Check out this outrageously oversized Reese’s vessel Federal Communications Commission (FCC) chairman is leisurely slurping from like ending net neutrality is nbd.
Ajit Pai lead the charge in Thursday’s move to end a free and open internet, essentially paving the way for providers to charge consumers more money.
Firms like Verizon, Comcast and AT&T now have the authority to split the internet highway into fast and slow lanes, and charge websites and apps like Google and Netflix to deliver their content at the best quality.
Such aggressive changes have been dismissed by pro-net neutrality enders as fear mongering. They say it won’t happen, and if it does, such changes won’t be immediate.
But if internet providers choose to take this route, it could ultimate mean we have to buy internet access like we would a phone plan — pay more, access better, faster websites.
Don’t get too bogged down in the nitty-gritty. Enjoy this pic of Pai and his vessel one more time, then educate yourself below. Good day to you.
What is net neutrality?
Think of internet providers (the suits call them ISPs) as the guys who build highways for the world wide web.
Firms like Verizon, Comcast and AT&T offer the infrastructure that allows us to stream websites and apps like Google and Netflix straight to our home.
We’ve paid for the access and the content is delivered at a good speed. That, in a nutshell, is net neutrality.
Donald Trump’s administration want to dismantle the rule — which was solidified by Barack Obama in 2015.
Net neutrality has gone — what now?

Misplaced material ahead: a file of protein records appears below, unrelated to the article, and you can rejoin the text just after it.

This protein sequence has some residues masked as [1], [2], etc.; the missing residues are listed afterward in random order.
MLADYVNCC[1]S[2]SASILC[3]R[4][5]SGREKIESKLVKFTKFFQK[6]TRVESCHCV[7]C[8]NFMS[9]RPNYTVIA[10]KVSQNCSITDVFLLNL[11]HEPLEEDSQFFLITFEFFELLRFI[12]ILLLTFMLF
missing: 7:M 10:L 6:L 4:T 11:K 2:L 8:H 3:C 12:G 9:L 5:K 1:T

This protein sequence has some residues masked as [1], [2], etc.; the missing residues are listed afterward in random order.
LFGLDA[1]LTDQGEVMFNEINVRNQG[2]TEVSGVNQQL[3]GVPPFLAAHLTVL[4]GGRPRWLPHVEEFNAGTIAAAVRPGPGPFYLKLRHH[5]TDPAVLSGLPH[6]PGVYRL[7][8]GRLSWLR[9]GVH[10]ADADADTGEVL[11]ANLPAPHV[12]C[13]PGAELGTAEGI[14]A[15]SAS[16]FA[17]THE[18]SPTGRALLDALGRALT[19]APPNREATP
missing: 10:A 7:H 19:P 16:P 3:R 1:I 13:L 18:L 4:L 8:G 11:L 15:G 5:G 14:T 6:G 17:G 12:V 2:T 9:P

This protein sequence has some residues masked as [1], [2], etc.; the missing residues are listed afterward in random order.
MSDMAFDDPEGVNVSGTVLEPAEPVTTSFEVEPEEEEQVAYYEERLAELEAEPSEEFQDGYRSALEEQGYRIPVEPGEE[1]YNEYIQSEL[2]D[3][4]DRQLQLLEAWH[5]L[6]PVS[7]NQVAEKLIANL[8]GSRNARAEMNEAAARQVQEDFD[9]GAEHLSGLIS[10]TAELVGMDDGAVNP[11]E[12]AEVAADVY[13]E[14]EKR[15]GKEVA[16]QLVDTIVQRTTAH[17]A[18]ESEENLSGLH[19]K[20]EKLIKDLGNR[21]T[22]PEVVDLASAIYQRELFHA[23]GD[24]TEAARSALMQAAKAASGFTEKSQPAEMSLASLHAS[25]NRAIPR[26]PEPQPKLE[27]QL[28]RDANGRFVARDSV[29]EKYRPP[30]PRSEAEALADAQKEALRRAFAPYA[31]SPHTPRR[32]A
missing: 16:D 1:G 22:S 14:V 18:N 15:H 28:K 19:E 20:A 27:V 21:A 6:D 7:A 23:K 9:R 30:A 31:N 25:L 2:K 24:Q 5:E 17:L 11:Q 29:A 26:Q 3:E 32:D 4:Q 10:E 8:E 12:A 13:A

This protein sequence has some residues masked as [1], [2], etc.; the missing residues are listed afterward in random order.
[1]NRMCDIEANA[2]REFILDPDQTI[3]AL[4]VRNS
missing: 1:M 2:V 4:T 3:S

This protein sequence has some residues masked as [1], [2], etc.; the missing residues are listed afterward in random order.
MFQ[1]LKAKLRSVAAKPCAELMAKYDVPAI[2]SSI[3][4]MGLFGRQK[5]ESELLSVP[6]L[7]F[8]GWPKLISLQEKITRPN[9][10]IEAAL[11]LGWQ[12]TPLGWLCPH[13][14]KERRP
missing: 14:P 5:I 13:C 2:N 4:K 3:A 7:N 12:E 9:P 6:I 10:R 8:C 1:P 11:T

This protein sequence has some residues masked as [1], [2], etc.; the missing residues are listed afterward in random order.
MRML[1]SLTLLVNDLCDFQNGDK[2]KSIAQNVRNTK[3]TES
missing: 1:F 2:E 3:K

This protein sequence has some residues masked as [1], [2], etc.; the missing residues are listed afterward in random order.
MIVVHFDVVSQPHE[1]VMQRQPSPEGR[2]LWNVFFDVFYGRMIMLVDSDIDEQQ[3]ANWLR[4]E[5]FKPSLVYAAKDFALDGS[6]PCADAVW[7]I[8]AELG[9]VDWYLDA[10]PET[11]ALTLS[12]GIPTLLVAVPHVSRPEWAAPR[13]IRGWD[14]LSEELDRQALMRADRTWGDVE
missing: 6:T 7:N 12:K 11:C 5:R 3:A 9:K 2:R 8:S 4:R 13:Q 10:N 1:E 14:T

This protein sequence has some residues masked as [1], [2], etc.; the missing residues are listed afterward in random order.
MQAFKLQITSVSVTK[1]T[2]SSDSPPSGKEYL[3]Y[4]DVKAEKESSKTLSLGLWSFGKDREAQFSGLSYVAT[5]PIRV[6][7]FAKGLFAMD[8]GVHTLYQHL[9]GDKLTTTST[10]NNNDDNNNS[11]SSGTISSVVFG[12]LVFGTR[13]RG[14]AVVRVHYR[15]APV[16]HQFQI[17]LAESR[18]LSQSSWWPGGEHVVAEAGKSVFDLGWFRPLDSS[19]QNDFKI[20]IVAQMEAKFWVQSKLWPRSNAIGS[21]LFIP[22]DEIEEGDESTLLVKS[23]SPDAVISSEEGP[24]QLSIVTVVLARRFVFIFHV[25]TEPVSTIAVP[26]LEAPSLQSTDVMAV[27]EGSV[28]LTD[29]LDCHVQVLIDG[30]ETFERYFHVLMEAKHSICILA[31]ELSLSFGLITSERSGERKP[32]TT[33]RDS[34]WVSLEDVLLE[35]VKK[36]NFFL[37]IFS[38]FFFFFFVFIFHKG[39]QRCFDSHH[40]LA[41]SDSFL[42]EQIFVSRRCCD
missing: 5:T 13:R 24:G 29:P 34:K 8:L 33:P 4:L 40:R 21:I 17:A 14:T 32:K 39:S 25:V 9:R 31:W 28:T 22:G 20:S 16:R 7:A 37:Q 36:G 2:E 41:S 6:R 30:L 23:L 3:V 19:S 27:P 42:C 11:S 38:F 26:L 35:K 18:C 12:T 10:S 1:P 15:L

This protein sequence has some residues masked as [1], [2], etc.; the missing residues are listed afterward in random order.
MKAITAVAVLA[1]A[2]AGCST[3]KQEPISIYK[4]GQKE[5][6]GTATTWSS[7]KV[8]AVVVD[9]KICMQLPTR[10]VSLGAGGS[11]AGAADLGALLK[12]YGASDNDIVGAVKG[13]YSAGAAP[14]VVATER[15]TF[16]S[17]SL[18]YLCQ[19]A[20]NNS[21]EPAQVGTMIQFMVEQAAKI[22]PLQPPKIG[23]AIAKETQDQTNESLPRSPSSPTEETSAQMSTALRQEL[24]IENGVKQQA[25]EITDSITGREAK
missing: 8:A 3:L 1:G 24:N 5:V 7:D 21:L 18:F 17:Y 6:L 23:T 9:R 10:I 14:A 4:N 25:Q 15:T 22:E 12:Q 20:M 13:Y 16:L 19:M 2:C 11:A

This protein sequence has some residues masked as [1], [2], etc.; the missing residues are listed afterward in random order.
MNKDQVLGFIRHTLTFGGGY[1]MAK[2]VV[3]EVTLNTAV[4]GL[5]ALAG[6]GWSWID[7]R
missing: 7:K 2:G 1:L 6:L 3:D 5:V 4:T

Without net neutrality, internet providers can build fast and slow lanes on these highways. They can then use this to throttle websites and apps, essentially creating a pay-to-play arena whereby they must cough up to have their content delivered at the same quality it is now.
How will it affect me?
It’s hard to say, because the process would be slow. A worst case scenario is that internet providers end up offering access like a phone bundle — pay more, get better, faster access to the shows you love on Netflix, for example.
There’s also a fear that ISPs might start favoring their own content over much of the mainstream providers we use today.
But — more alarmingly — they would have the power to block and restrict access to websites and apps of their choosing.
However, industry experts say this is unlikely to happen because internet providers’ end goal is to offer the best service possible. Shutting off Facebook would do nothing to help them.
It’s worth noting that moves like this can’t happen willy-nilly. Such bold actions would face consultation and scrutiny by government-run regulators like the Federal Communications Commission (FCC) and the Federal Trade Commission.
What are the FCC and the FTC?
The FCC is the key player behind this change to net neutrality.
The regulator was set up by the government in 1934.
It’s one goal is to ensure consumers have fair and reasonable access to the way we get our communication, so TV, telephone and — recently — internet.
The commission is best known in America for its role as a media censor. People complain to the FCC about nudity they see on TV, for example, and the commission reacts appropriately. The FCC has authority over what frequencies radio stations or Wi-Fi routers should use.